|M.Sc Student||Pasternak Limor|
|Subject||Low-Temperature Direct Bonding of Silicon Nitride to|
|Department||Department of Chemical Engineering||Supervisor||Professor Yaron Paz|
|Full Thesis text|
Recent years have shown an increasing interest in the study of direct bonding of surfaces, mostly due to its prospects in the areas of integrated circuits and micro-electro mechanical systems. These applications include SOI (silicon on insulator) wafers, SOG (silicon on glass), SOS (silicon on sapphire) and encapsulation of MEMS devices (3D-integration). In a direct bonding process, two mirror-polished flat, smooth and surface-activated substrates adhere to each other at room temperature without adhesives and upon applying minimal external forces.
Direct bonding may provide cheap and reliable alternatives for the use of adhesives in the photovoltaic (PV) cells industry. Silicon-based solar cells contain several layers and the adhesion between them is an important factor, which affects the fabrication and the performance of the cells. Silicon nitride is extensively used as an anti-reflective coating in the PV industry and glass is used to externally cover the devices.
A series of bonding experiments between glass and SiN were performed with samples prepared under varied preparation parameters. The bonded pairs were evaluated optically and mechanically to study the effect of the preparation parameters on the bond quality. The bonded pairs that were activated by nitrogen for 80 sec and were thermally annealed post-contact at 400 °C for 2 hr resulted in the highest bonding energy, showed a cohesive failure during shear tests and exhibited the lowest void quantity and void area. This kind of plasma assisted direct bonding between glass and SiN is reported here for the first time.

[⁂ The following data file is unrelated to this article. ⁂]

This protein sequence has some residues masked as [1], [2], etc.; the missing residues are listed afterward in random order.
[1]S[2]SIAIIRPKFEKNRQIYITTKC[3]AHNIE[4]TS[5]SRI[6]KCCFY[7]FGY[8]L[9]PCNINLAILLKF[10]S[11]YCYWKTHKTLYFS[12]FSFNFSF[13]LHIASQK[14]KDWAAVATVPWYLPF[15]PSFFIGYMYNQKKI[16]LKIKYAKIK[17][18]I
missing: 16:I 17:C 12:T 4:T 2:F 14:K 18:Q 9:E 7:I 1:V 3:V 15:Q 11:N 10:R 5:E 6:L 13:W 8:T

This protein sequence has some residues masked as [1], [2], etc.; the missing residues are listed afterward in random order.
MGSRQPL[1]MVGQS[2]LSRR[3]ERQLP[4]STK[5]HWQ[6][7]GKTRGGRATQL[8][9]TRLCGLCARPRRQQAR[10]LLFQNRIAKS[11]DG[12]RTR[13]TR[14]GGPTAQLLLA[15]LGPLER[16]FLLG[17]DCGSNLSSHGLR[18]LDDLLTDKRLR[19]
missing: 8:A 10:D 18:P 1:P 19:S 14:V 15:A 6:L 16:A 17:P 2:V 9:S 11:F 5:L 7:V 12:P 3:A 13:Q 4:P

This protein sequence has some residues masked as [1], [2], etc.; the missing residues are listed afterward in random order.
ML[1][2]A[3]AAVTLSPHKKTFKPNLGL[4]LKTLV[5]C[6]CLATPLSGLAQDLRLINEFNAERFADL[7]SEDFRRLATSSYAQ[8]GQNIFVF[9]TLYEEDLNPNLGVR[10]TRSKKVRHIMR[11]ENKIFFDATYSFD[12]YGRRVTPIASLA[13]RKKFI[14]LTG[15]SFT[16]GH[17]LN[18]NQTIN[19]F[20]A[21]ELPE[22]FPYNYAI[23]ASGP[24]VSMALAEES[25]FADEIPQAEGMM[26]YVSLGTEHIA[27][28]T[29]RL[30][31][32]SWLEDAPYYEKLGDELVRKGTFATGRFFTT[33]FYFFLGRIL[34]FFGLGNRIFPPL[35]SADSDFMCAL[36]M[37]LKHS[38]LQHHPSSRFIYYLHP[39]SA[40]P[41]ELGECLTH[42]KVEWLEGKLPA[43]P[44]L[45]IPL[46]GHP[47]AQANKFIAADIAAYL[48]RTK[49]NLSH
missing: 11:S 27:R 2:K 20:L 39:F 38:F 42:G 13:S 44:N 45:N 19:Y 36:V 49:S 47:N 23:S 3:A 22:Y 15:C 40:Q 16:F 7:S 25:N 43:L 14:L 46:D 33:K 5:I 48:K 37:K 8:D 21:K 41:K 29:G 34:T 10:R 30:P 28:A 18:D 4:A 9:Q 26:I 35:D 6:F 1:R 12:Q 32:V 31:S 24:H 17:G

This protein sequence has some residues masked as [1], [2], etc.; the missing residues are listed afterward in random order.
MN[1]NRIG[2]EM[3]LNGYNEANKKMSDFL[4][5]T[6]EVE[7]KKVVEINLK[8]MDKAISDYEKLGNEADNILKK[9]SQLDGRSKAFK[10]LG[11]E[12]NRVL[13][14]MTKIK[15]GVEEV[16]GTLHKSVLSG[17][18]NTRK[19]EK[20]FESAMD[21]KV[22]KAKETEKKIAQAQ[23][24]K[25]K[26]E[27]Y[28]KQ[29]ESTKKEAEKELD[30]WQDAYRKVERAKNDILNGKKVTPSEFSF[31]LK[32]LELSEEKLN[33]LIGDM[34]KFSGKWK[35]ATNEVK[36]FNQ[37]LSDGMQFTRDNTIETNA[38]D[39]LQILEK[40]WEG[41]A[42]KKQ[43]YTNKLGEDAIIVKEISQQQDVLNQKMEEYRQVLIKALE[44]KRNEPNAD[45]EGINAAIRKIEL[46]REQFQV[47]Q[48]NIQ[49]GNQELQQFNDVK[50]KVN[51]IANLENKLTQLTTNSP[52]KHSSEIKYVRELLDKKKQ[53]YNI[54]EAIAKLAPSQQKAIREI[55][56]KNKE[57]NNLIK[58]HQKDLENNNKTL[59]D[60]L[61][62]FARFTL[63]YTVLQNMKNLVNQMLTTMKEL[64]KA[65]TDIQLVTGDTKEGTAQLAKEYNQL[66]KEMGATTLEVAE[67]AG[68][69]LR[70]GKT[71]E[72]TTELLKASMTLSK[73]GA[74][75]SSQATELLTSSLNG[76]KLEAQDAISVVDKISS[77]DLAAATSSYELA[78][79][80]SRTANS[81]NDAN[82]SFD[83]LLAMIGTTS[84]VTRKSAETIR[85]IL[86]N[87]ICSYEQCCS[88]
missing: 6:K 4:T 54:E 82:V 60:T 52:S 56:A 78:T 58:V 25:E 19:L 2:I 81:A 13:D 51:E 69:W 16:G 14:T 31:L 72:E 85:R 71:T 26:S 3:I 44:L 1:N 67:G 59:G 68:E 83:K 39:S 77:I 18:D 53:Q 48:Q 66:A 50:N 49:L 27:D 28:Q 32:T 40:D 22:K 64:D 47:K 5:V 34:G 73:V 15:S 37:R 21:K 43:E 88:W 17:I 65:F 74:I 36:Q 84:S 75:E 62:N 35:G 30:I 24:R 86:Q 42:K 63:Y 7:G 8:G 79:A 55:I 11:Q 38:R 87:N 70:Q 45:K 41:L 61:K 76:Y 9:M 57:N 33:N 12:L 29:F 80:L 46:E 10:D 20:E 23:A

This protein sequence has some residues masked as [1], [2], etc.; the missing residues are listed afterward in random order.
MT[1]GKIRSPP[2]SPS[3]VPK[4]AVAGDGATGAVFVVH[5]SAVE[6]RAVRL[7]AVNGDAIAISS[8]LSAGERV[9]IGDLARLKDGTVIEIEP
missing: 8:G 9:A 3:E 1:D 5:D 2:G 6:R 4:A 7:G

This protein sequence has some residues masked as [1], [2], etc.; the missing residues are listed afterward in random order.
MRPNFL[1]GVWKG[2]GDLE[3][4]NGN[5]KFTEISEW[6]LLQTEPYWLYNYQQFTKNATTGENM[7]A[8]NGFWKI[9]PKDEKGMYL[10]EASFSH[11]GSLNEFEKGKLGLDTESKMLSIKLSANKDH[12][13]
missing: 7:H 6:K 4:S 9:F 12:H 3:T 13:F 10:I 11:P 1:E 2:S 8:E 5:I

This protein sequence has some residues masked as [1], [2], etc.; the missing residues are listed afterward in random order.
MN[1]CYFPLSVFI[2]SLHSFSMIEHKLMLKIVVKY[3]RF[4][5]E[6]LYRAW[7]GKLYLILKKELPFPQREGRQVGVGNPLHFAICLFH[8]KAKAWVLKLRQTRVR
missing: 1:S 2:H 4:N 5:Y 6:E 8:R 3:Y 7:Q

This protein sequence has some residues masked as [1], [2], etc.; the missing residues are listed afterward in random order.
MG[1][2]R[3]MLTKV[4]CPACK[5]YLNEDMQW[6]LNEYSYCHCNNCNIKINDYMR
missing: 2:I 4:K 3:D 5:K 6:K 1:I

HRTEM imaging performed on thin films prepared by Focused Ion Beam (FIB) revealed a clear defect-free interface of about 4 nm between silicon nitride and glass, which indicated a non-penetrating surface interaction. EELS and HRTEM-EDS analyses revealed that the interface contained silicon, oxygen and nitrogen forming silicon oxy-nitride during the bonding process.
The XPS and ATR FT-IR spectra of the glass and the silicon nitride surfaces showed a clear response to activation under both oxygen and nitrogen plasma. The ATR FT-IR measurements revealed the formation of silanol groups on the activated glass surface. This result suits the increase in the O:Si atomic ratios observed by XPS measurements. Similarly, the plasma activated silicon nitride showed an increase in the O:Si atomic ratios. Here, no silanol groups were formed on the surface as deduced by ATR-FTIR measurements. This fact, along with a characteristic shift in the Si2p peak, implies that an oxide layer is formed on top of the silicon nitride surface upon activation.
A physical modification was observed following the plasma activation. The bearing ratio of the glass surface was significantly increased, reflecting a surface modification which enables to achieve a better bond.
Based on the results from the different techniques, a mechanism for bonding silicon nitride and glass was suggested. The mechanism is based on generation of silanol groups on the surface of the glass and on oxidation of the silicon nitride surface, leading to siloxane covalent bonding.